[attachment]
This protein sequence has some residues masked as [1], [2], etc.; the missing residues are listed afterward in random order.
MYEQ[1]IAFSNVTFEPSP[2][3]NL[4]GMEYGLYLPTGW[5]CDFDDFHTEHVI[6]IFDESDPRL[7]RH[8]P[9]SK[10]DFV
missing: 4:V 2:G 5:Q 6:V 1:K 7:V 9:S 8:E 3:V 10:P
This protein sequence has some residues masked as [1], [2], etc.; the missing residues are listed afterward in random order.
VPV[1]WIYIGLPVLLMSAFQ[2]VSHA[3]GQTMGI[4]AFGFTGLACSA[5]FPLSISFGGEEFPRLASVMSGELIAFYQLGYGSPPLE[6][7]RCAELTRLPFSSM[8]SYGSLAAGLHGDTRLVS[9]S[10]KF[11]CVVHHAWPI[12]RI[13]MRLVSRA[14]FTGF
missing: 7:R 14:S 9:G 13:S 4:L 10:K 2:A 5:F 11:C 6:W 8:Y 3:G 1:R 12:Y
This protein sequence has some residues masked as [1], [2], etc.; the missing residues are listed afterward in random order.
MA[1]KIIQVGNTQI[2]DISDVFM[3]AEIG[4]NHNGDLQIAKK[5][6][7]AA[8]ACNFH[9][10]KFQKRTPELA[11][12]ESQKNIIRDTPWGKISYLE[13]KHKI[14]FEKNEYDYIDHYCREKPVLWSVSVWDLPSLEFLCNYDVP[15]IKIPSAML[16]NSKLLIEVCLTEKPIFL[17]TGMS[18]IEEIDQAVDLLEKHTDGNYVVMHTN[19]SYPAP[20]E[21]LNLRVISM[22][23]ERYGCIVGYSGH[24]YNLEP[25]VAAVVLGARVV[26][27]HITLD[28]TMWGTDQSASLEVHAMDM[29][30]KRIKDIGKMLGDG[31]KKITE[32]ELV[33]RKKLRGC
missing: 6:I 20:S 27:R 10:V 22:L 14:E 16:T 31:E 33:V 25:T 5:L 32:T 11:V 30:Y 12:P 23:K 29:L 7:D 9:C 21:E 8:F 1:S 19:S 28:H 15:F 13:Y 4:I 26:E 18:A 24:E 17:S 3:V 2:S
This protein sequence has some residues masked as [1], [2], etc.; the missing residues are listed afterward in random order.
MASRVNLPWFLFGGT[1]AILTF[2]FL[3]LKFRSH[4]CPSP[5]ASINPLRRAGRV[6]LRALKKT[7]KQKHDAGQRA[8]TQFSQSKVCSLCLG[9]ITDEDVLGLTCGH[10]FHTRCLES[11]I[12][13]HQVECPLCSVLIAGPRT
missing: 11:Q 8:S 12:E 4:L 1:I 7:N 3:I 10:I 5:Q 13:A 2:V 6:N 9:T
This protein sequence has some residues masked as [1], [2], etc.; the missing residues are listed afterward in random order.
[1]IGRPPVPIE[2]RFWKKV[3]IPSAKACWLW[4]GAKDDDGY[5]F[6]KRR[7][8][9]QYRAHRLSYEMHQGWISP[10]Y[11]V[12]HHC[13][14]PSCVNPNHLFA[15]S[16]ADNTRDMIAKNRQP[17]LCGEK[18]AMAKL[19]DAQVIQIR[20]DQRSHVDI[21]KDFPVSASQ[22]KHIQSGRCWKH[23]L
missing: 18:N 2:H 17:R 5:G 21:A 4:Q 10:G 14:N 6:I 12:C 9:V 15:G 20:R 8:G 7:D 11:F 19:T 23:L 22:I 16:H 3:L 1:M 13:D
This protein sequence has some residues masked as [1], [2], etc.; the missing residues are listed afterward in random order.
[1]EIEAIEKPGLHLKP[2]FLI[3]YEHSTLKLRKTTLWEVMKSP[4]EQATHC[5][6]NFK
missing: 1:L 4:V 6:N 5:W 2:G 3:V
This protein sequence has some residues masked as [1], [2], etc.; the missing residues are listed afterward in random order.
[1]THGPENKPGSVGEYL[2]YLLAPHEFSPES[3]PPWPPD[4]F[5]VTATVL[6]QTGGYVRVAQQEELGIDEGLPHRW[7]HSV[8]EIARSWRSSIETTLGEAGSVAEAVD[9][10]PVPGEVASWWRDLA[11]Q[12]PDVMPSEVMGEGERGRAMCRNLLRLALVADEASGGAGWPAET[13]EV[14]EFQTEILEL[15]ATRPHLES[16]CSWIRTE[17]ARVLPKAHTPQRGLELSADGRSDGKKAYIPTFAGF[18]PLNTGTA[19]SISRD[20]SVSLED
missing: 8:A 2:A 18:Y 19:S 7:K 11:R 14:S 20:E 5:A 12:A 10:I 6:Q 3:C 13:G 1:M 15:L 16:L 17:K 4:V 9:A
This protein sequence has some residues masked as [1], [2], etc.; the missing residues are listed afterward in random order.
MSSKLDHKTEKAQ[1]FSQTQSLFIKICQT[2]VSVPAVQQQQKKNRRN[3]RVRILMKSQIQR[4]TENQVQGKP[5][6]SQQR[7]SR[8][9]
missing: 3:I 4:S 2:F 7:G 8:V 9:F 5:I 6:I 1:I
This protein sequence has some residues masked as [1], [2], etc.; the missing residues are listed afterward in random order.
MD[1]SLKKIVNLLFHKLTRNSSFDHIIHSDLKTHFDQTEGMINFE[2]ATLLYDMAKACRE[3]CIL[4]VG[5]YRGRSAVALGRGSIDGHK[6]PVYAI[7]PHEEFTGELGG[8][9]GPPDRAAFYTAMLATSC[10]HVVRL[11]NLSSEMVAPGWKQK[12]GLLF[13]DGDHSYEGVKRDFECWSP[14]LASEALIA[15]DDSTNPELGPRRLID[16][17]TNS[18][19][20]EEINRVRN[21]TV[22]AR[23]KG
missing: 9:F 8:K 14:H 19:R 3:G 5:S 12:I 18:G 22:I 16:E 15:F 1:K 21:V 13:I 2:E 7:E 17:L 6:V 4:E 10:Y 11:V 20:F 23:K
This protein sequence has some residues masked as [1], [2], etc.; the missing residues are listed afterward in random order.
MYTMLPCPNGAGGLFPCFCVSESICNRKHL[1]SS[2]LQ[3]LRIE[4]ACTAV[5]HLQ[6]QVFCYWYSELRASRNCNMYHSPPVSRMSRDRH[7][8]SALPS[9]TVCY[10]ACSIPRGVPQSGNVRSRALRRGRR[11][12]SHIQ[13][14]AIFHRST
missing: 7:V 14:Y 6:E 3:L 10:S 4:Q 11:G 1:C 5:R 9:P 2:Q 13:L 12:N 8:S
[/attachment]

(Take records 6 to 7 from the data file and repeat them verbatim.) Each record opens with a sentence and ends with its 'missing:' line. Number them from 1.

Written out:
This protein sequence has some residues masked as [1], [2], etc.; the missing residues are listed afterward in random order.
[1]EIEAIEKPGLHLKP[2]FLI[3]YEHSTLKLRKTTLWEVMKSP[4]EQATHC[5][6]NFK
missing: 1:L 4:V 6:N 5:W 2:G 3:V
This protein sequence has some residues masked as [1], [2], etc.; the missing residues are listed afterward in random order.
[1]THGPENKPGSVGEYL[2]YLLAPHEFSPES[3]PPWPPD[4]F[5]VTATVL[6]QTGGYVRVAQQEELGIDEGLPHRW[7]HSV[8]EIARSWRSSIETTLGEAGSVAEAVD[9][10]PVPGEVASWWRDLA[11]Q[12]PDVMPSEVMGEGERGRAMCRNLLRLALVADEASGGAGWPAET[13]EV[14]EFQTEILEL[15]ATRPHLES[16]CSWIRTE[17]ARVLPKAHTPQRGLELSADGRSDGKKAYIPTFAGF[18]PLNTGTA[19]SISRD[20]SVSLED
missing: 8:A 2:A 18:Y 19:S 7:K 11:R 14:S 20:E 5:A 12:A 10:I 6:Q 3:C 13:G 1:M 15:L 16:L 17:K 4:V 9:A